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Page 821

 

CHAPTER 4:  CIVIL LIBERTIES AND CIVIL RIGHTS (JV30)

Ross, Pages 93-118 Gitelson Pages 90-125

 

KEY DATES

              1789:  UNITED STATES CONSTITUTION GOES INTO EFFECT;

                         GEORGE WASHINGTON IS INAUGURATED FIRST PRESIDENT UNDER IT;

                         BILL OF  RIGHTS IS  WRITTEN BY JAMES MADISON

 

             1865:  CIVIL WAR ENDS;  ABRAHAM LINCOLN IS ASSASSINATED;

                        THIRTEENTH AMENDMENT OUTLAWS SLAVERY AS AN ECONOMIC

                          SYSTEM, BUT JIM CROW LAWS REPLACE IT

 

             1954:  BROWN v. BOARD OF EDUCATION OF TOPEKA, KANSAS OVERTURNS

                         PLESSY v FERGUSON  (1896) AND BEGINS THE CIVIL RIGHTS MOVEMENT

 

SOURCES OF CIVIL LIBERTIES AND CIVIL RIGHTS

                A.   In the Constitution as it was originally written (p. 96, top three bulleted items)

                                1.  Guarantee of the right to a writ of habeas corpus (G 42)

                                2.  Prohibition of ex post facto laws (G 42)

3.   Prohibition of bills of attainder (G 42)

 

Also know three Constitutional provisions to protect slavery--see p. 837, bottom line

               

B.   In the Bill of Rights (as incorporated --made binding  on states through interpretation of   

                       the  Fourteenth Amendment by the U.S. Supreme Court)

·         Pentagon Papers Case/New York  Times v. U.S. (1971):  censorship prohibited, (G 96t),

p. 102  [also know libel and slander, pp. 266, 371]—First Amendment

·         Mapp v. Ohio (1961):  the exclusionary rule of evidence [also good faith

         exception],  pp. 97-98—Fourth Amendment (G 107)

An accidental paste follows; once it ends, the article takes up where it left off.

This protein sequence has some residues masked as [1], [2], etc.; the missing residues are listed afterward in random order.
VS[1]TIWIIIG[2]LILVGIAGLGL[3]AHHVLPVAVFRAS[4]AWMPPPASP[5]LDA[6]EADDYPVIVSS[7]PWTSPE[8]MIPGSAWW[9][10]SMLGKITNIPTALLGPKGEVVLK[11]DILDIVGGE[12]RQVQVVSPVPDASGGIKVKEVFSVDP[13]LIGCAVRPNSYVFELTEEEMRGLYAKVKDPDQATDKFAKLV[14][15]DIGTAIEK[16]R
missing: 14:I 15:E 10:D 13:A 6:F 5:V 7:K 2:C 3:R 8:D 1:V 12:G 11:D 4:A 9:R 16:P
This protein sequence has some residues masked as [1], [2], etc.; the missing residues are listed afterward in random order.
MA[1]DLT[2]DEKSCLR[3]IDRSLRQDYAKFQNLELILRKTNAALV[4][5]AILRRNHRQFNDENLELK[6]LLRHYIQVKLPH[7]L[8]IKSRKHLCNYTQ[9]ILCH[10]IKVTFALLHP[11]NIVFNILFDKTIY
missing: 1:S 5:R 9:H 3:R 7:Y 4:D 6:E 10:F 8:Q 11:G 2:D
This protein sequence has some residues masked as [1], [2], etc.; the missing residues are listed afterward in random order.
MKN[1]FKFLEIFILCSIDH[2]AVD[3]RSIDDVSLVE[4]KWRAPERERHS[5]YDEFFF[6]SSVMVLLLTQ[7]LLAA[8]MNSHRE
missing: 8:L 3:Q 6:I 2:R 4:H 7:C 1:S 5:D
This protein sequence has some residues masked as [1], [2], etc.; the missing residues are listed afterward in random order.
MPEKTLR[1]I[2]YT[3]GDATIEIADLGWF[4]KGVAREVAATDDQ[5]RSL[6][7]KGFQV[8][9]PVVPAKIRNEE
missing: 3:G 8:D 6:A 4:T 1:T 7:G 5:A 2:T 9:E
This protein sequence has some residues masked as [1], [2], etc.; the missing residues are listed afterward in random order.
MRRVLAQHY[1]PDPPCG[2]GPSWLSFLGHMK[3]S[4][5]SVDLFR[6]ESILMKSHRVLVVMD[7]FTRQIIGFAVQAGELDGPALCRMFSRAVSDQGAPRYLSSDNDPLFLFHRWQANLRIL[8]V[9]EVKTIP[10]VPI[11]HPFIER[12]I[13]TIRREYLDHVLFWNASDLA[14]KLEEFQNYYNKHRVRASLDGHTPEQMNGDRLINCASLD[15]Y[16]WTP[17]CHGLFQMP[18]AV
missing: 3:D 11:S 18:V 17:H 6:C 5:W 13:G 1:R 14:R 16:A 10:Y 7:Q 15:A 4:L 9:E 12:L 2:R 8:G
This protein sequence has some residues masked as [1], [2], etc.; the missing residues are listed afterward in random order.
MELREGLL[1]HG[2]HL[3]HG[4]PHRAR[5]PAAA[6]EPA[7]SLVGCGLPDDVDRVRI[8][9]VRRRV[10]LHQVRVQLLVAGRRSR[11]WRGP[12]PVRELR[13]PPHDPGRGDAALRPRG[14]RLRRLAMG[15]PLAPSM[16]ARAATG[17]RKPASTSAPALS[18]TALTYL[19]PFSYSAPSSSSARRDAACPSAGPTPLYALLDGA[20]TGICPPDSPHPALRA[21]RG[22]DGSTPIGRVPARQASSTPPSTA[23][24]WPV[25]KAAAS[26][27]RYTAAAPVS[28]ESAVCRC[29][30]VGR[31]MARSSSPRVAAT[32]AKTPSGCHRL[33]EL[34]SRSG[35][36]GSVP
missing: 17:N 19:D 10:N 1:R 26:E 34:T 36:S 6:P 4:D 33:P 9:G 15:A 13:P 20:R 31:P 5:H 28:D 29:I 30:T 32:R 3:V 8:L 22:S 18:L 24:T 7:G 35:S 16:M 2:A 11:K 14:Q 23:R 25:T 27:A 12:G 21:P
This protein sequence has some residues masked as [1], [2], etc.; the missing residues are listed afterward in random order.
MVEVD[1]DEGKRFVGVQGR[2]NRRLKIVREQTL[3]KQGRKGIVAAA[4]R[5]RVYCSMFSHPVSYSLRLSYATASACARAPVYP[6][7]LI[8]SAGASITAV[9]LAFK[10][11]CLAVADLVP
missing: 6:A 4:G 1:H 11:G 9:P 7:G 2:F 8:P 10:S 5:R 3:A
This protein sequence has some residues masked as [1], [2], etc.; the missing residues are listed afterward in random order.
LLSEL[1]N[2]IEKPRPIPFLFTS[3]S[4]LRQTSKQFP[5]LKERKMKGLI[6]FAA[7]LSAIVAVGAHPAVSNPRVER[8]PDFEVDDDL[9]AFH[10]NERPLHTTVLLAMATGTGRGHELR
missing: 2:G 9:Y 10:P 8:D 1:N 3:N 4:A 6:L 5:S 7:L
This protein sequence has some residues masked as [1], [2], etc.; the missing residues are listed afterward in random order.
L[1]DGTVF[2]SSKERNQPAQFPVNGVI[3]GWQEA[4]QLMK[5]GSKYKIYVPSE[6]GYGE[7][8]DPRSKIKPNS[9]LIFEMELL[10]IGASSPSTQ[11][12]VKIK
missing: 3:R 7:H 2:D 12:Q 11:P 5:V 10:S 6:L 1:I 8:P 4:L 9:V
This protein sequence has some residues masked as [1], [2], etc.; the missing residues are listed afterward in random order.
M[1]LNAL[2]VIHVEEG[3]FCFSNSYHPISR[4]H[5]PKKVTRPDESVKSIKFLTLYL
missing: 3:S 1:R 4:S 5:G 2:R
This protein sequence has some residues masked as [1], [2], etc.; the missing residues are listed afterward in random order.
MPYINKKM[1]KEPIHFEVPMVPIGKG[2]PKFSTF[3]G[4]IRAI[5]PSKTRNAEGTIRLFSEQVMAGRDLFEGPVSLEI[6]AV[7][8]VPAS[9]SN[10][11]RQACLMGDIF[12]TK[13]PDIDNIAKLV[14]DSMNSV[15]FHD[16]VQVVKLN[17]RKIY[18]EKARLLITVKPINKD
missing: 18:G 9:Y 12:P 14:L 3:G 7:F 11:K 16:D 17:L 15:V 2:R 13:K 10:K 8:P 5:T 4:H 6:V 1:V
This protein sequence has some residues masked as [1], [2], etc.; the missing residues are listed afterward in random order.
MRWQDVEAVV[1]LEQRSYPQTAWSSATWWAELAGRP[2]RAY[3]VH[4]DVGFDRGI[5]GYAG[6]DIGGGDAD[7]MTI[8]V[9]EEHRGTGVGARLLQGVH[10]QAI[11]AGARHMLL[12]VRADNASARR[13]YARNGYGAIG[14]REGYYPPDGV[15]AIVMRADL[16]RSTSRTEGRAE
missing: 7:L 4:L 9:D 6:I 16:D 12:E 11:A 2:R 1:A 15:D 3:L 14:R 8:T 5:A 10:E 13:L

·         Gideon v. Wainwright (1963):  right to be provided an attorney if unable to

         pay, (G 105) p. 98F—Sixth Amendment

·         Miranda  v Arizona (1966):  right of  the accused to be informed of rights,

pp. 112-113F, #4 and 5—Fifth Amendment (G 105)

·         Roe  v. Wade (1973):  right to choose abortion, pp. 99, 115, 265, 266,

280-281, 378F--Ninth Amendment (G 109)

 

NOTE:  THE  RIGHT TO A GRAND JURY INDICTMENT HAS NOT BEEN INCORPORATED; IT  IS REQUIRED ONLY IN FEDERAL CRIMINAL CASES

 

C.   In clauses of the Fourteenth Amendment

Brown  v.  Board of Education of Topeka, Kansas  (1954):  “separate cannot be

equal,"  pp. 98, 109, 246, center, 255

                                       a.  De jure  segregation

                                       b.  De facto segregation

Regents of  the University of California  v. Bakke (1978) affirmative action,

       pp.111-112

                                      a.  Prohibits quotas in most cases

                                      b.  Upholds affirmative action in general

 

KEY IDEA:  in the law, as in politics, a few dedicated people with clear, useful, ideas may have an enormous impact.  Examples:  Brown, Chicano voting rights, creation of the Santa Monica Mountains State Park and National Recreation Area (L. A. Times, 10-17-96, B5).                                                                                                    

    January 3, 2002